Shortly after the Pentecostals/Dominionists (or maybe I should say proto-dominionists) convinced me to drop out of school and "get a real job" (working as a night clerk in a convenience store, picking oranges, etc.) and turned me over to the Assemblies, Maranatha was temporarily banned from my school.  That all was over 32 years ago, and I'm still dealing with the fallout (especially of what the Assemblies put me through).  They're back and stronger than ever there (I returned once I reached a certain level of recovery), but trying to just barely stay within the rules (still doing the love bombing, bait and switch, and all of that stuff however - but they avoid me because they know I don't tolerate them and I am a lot older).

I've seen your name in the past... and glad to see you again!

by ArchaeoBob on Thu Oct 13, 2011 at 10:16:23 PM EST

Does anyone have any links to active forums discussing Dominionism and NAR activities?

Thanks in advance to any replies.


by rahilliard on Fri Oct 14, 2011 at 10:34:07 AM EST

Pro, con, discussion forums, blogs, all of the above?

Here is a link to the Morning Star International/Every Nation discussions on the FACTNet cult discussion forum that I referred to above. (Also the shortcut still works.) I haven't been active there in a few years now but based on my quick perusal there isn't anything there on the NAR per se, just discussion threads of a few NAR-affiliated groups including Every Nation, so you'd have to wade around a lot to find anything helpful.  And there weren't too many people besides myself posting specifically about the NAR or Wagner when I was active there.  So I don't know how helpful that will be, sorry.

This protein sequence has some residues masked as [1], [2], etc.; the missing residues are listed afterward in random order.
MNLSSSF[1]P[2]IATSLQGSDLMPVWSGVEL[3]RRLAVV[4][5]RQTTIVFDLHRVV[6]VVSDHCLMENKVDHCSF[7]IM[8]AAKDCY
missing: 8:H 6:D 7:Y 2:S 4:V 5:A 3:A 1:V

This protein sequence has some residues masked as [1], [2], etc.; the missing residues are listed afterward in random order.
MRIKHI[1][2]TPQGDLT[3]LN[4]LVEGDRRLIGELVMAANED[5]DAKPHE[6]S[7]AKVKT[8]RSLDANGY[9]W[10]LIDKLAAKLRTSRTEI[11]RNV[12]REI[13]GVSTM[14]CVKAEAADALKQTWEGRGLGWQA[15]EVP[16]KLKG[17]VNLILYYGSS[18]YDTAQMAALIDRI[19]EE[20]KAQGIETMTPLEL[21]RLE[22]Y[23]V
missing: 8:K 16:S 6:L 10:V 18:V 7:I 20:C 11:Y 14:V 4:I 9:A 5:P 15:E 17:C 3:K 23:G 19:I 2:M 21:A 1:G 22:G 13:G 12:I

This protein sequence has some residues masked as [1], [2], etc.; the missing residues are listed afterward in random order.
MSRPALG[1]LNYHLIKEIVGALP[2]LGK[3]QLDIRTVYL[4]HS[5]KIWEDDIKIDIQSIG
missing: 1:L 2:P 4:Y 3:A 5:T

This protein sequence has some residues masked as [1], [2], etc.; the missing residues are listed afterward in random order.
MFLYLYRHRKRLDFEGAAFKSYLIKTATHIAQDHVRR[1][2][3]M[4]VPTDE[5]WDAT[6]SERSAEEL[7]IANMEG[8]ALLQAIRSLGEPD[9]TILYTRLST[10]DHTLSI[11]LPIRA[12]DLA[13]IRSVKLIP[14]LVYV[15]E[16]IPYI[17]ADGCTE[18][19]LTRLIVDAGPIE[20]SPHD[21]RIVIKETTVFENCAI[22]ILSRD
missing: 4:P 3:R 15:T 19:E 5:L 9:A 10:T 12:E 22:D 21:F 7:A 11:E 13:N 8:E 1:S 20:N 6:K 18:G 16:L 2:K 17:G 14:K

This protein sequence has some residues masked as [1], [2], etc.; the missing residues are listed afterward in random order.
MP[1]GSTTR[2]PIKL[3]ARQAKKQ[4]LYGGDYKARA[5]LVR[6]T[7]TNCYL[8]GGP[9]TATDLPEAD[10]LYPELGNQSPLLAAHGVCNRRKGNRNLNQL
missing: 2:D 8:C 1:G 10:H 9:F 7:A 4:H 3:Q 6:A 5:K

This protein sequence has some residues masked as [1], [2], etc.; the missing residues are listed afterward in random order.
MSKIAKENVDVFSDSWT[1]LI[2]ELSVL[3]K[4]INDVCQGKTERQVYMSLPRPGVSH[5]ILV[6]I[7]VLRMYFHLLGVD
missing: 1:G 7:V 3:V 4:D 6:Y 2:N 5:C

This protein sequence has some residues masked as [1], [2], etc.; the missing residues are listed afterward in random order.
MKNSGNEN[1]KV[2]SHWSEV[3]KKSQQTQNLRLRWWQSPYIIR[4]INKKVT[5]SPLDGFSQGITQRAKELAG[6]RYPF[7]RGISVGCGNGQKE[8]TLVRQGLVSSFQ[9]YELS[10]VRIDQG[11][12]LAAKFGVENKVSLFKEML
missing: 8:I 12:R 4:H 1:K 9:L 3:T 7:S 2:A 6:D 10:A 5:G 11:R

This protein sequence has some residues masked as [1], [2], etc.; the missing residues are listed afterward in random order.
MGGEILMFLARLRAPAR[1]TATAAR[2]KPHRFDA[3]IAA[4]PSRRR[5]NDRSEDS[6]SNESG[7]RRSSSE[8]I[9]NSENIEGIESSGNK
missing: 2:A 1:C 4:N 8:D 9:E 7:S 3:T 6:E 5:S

by ulyankee on Fri Oct 14, 2011 at 11:47:18 AM EST

Discussion forums with communities that recognize Dominionist and NAR as the threatening cult that it is.

Thanks for the links. I'll check those out.


by rahilliard on Fri Oct 14, 2011 at 01:07:44 PM EST

...the Rick Ross forums (  Again, since like FACTNet it is more general for people coming out of cults and abusive movements and needing support, you will have to search to find what you are looking for.  But unlike FACTNet those forums are moderated so they are a little less unruly and better organized.  I did a quick search for "C. Peter Wagner" and several threads came up referencing him and the NAR.

I know at least a few years back scholars and counselors associated with the International Cultic Studies Association ( had also been looking at the relationship between cults/abusive movements and religious extremism manifesting politically, and the NAR was on their radar.  I searched their website and David Clark gave a presentation at their 2008 International Conference on Rick Warren, CPW and the NAR.  They don't have a discussion forum but other materials that may be helpful.  As an aside, I was on the same panel with Clark at the 2007 conference when I presented on Every Nation... he figures in Maranatha history since he was part of the "ad hoc" committee that "investigated" Maranatha--at their own invitation--to clear them of charges that they were a cult.  They did the opposite and concluded they couldn't recommend them to anyone.  So it was a treat and an honor to co-present with him.

by ulyankee on Sat Oct 15, 2011 at 09:02:34 PM EST